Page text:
Websites: The cost of ownership

So your organization needs a website? Maybe a content management system (CMS)? With a little smattering of customer relationship management (CRM)? Oh wait, you need some Web 2.0…you know, some cool stuff! Better not forget analytics. And do you want some fries with that? Picking features for your organization’s website can sometimes feel like you’re ordering from the drive through at Burger King. But at Burger King you know exactly what you’re getting and exactly how much it will cost. But have you thought about the costs after you scarf down that double Whopper with cheese?

Mike Morris, EVP, Business Development and Marketing
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So your organization needs a website? Maybe a content management system (CMS)? With a little smattering of customer relationship management (CRM)? Oh wait, you need some Web 2.0…you know, some cool stuff! Better not forget analytics. And do you want some fries with that?

Picking features for your organization’s website can sometimes feel like you’re ordering from the drive through at Burger King. But at Burger King you know exactly what you’re getting and exactly how much it will cost. But have you thought about the costs after you scarf down that double Whopper with cheese? The indigestion, the big butt, the extra 30 minutes you’ll need on the elliptical at the gym? Okay, so I’m being silly, but I’m trying to make a point. That’s kind of the way websites are.

Launching a great website is only the start of your organization’s investment in its online presence. It’s after launch when things can get dicey. Have you thought about who is going to maintain your CMS? Have you thought about how you’re going to get reports out of your CRM? Do you realize that a website isn’t a one time investment? It’s an ongoing affair that requires upkeep, care, and a whole lotta love.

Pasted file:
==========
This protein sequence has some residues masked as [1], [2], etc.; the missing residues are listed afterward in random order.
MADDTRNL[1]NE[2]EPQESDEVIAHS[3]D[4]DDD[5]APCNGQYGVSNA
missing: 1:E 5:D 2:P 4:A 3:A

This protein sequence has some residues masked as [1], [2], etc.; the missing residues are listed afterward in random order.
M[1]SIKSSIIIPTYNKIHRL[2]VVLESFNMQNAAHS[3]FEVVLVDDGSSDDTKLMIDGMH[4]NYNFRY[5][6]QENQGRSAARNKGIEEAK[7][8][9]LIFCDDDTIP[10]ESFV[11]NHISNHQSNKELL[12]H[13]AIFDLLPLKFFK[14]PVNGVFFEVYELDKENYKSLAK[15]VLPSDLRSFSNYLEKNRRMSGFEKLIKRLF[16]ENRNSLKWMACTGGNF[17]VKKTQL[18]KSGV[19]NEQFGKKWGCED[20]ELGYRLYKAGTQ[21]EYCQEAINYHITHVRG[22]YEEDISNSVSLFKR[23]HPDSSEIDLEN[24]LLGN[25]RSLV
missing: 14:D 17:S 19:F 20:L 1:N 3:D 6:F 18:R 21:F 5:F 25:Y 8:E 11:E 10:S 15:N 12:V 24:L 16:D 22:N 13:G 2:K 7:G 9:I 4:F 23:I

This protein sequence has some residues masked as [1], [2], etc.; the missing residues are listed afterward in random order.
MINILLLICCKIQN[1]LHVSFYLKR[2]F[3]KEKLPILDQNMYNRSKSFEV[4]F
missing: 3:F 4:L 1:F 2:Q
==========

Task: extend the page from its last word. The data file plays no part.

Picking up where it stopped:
Here are some tips for preparing your organization’s management for understanding that buying a website is not all that different from buying a car. It needs its’ oil changed.

  • You will encounter completely unforeseen circumstances. A server hard drive will crash. A network will fail. There will be a ‘glitch.’ Be prepared to pay for fixing these problems even though they aren’t your fault. They might not be anybody’s fault.
  • Know that your website is not perfect. All software systems will break down occasionally. Have money set aside for future bug squashing and upgrades.
  • Train your own people on how to maintain your CMS. Knowing some simple web technologies, like HTML and manipulating images with Photoshop, can provide you with the firepower you need to keep your site up to date and looking great.
  • Don’t be helpless. Learn how to use the administration features of your site. Know what your system is capable of and don’t be afraid to use it.
  • Realize that your websites success is a direct result of your organization’s willingness to work hard and take accountability for it. Don’t expect your development team to do everything for you. No one knows your business better than you, so take some action and get in there and get your hands dirty.

Getting some of these basic principles right early on can be the difference between a happy, healthy website owner, and a grumpy one with buyer’s remorse.

Mike Morris

EVP, Business Development and Marketing